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Low-sodium DASH diet lowers SBP in pre-, stage 1 hypertension

11 Dec 2017
Many fad diets have appeared throughout history – but, are any of them effective?

Combining the DASH (Dietary Approaches to Stop Hypertension) diet with low sodium intake reduces systolic blood pressure (SBP) in individuals with pre- and stage 1 hypertension, with progressively higher reductions at greater levels of baseline SBP, a recent study has shown.

“SBP reductions in adults with the highest levels of SBP (≥150 mm Hg) were striking and reinforce the importance of both sodium reduction and the DASH diet in this high-risk group,” researchers said.

In this study, comparisons were made on the effects of low vs high sodium, DASH vs control and both (low-sodium DASH vs high-sodium control diets) on SBP by baseline BP.

Adults with pre- or stage 1 hypertension and not using antihypertensive medications were randomly assigned to either DASH or a control diet. Participants on either diet were fed each of three sodium levels (50, 100 and 150 mmol/day at 2,100 kcal) in random order over 4 weeks separated by 5-day breaks. Baseline SBP were categorized as follows: <130, 130 to 139, 140 to 149 and ≥150 mm Hg.

A total of 412 participants (mean age 48 years; mean BP, 135/86 mm Hg; 57 percent women; 57 percent black) were included.

In participants assigned to control diet, sodium reduction correlated with mean SBP differences of ‒3.20, ‒8.56, ‒8.99 and ‒7.04 mm Hg across the respective baseline SBP strata mentioned (p=0.004 for trend). In the context of high sodium, DASH vs control diet correlated with mean SBP differences of ‒4.5, ‒4.3, ‒4.7 and ‒10.6 mm Hg, respectively (p=0.66 for trend).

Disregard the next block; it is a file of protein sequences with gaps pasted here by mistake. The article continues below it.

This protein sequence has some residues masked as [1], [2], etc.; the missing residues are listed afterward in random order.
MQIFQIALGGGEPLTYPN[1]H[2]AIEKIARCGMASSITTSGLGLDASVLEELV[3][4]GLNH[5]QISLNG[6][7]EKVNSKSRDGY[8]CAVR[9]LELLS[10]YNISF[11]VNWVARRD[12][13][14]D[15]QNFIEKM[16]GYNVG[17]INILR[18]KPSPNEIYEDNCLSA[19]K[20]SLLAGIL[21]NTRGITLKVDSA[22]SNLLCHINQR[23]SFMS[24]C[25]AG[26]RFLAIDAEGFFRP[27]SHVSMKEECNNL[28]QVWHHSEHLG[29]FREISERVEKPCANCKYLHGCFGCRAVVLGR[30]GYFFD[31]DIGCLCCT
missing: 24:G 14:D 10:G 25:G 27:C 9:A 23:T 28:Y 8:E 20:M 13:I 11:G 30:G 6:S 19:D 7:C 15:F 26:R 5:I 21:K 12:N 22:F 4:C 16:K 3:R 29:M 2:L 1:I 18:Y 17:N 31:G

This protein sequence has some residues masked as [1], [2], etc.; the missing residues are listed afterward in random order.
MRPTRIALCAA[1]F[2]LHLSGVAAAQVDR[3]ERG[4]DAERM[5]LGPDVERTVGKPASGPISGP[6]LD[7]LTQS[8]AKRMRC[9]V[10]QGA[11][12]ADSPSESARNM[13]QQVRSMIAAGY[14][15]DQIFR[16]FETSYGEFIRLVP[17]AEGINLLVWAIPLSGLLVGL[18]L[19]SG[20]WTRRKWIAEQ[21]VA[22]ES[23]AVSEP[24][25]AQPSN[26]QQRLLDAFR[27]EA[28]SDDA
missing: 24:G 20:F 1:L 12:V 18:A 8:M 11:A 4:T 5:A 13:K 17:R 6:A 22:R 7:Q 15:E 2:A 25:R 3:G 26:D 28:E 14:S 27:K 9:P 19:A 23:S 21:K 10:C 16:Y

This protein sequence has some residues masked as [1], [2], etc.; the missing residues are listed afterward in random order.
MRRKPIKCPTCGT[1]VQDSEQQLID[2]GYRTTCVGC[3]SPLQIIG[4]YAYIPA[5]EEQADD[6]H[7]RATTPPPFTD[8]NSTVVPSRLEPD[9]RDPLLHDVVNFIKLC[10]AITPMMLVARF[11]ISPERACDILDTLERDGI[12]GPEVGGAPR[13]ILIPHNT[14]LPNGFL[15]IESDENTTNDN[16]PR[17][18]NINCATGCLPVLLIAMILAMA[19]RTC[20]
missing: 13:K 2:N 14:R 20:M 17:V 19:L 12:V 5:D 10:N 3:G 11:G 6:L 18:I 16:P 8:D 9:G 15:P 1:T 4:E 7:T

The combination of sodium reduction and DASH diet, compared with high-sodium control diet, was associated with mean SBP differences of ‒5.3, ‒7.5, ‒9.7 and ‒20.8 mm Hg, respectively (p<0.001 for trend).

“Further research is needed to determine the effects of these interventions among adults with SBP ≥160 mm Hg,” researchers said.

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Most Read Articles
4 days ago
The types of bariatric surgery differentially affect the risk of developing acute pancreatitis postoperatively, such that the risk is greater in patients who undergo vertical sleeve gastrectomy vs Roux-en-Y gastric bypass surgery, according to a study. Risk factors include younger age and presence of gallstones.
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5 days ago
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